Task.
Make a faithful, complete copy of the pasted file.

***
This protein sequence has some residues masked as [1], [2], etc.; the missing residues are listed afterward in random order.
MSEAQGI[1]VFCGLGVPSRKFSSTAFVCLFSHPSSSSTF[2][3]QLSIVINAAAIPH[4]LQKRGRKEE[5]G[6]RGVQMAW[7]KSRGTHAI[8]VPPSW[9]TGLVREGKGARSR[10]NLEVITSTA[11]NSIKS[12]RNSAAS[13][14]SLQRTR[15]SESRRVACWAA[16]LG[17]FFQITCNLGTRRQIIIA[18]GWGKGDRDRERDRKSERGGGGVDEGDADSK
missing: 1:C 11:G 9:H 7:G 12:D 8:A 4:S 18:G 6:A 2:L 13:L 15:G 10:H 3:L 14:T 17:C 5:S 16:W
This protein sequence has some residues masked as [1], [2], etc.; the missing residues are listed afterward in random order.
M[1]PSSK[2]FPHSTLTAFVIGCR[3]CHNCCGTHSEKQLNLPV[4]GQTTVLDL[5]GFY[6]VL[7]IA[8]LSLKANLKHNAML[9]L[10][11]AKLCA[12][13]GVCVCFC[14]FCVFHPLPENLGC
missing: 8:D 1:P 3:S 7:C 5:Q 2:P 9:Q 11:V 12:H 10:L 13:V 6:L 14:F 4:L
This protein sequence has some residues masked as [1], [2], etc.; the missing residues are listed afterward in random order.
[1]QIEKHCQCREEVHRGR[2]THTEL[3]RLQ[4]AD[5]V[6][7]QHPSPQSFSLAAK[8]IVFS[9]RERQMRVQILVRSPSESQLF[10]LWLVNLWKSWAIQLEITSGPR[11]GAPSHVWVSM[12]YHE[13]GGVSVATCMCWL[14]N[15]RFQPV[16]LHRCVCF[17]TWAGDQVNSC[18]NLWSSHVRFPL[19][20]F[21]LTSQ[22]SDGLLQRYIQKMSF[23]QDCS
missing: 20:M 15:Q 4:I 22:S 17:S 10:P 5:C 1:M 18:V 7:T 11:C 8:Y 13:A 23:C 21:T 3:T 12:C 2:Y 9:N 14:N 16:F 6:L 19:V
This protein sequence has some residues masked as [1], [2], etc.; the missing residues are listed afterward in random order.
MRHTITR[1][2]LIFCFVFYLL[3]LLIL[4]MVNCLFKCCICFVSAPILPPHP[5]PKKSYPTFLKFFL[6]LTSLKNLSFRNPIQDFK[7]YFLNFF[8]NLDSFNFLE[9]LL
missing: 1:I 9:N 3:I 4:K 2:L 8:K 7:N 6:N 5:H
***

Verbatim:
This protein sequence has some residues masked as [1], [2], etc.; the missing residues are listed afterward in random order.
MSEAQGI[1]VFCGLGVPSRKFSSTAFVCLFSHPSSSSTF[2][3]QLSIVINAAAIPH[4]LQKRGRKEE[5]G[6]RGVQMAW[7]KSRGTHAI[8]VPPSW[9]TGLVREGKGARSR[10]NLEVITSTA[11]NSIKS[12]RNSAAS[13][14]SLQRTR[15]SESRRVACWAA[16]LG[17]FFQITCNLGTRRQIIIA[18]GWGKGDRDRERDRKSERGGGGVDEGDADSK
missing: 1:C 11:G 9:H 7:G 12:D 8:A 4:S 18:G 6:A 2:L 13:L 15:G 10:H 3:L 14:T 17:C 5:S 16:W
This protein sequence has some residues masked as [1], [2], etc.; the missing residues are listed afterward in random order.
M[1]PSSK[2]FPHSTLTAFVIGCR[3]CHNCCGTHSEKQLNLPV[4]GQTTVLDL[5]GFY[6]VL[7]IA[8]LSLKANLKHNAML[9]L[10][11]AKLCA[12][13]GVCVCFC[14]FCVFHPLPENLGC
missing: 8:D 1:P 3:S 7:C 5:Q 2:P 9:Q 11:V 12:H 10:L 13:V 6:L 14:F 4:L
This protein sequence has some residues masked as [1], [2], etc.; the missing residues are listed afterward in random order.
[1]QIEKHCQCREEVHRGR[2]THTEL[3]RLQ[4]AD[5]V[6][7]QHPSPQSFSLAAK[8]IVFS[9]RERQMRVQILVRSPSESQLF[10]LWLVNLWKSWAIQLEITSGPR[11]GAPSHVWVSM[12]YHE[13]GGVSVATCMCWL[14]N[15]RFQPV[16]LHRCVCF[17]TWAGDQVNSC[18]NLWSSHVRFPL[19][20]F[21]LTSQ[22]SDGLLQRYIQKMSF[23]QDCS
missing: 20:M 15:Q 4:I 22:S 17:S 10:P 5:C 1:M 18:V 7:T 11:C 8:Y 13:A 23:C 21:T 3:T 12:C 2:Y 9:N 14:N 16:F 6:L 19:V
This protein sequence has some residues masked as [1], [2], etc.; the missing residues are listed afterward in random order.
MRHTITR[1][2]LIFCFVFYLL[3]LLIL[4]MVNCLFKCCICFVSAPILPPHP[5]PKKSYPTFLKFFL[6]LTSLKNLSFRNPIQDFK[7]YFLNFF[8]NLDSFNFLE[9]LL
missing: 1:I 9:N 3:I 4:K 2:L 8:K 7:N 6:N 5:H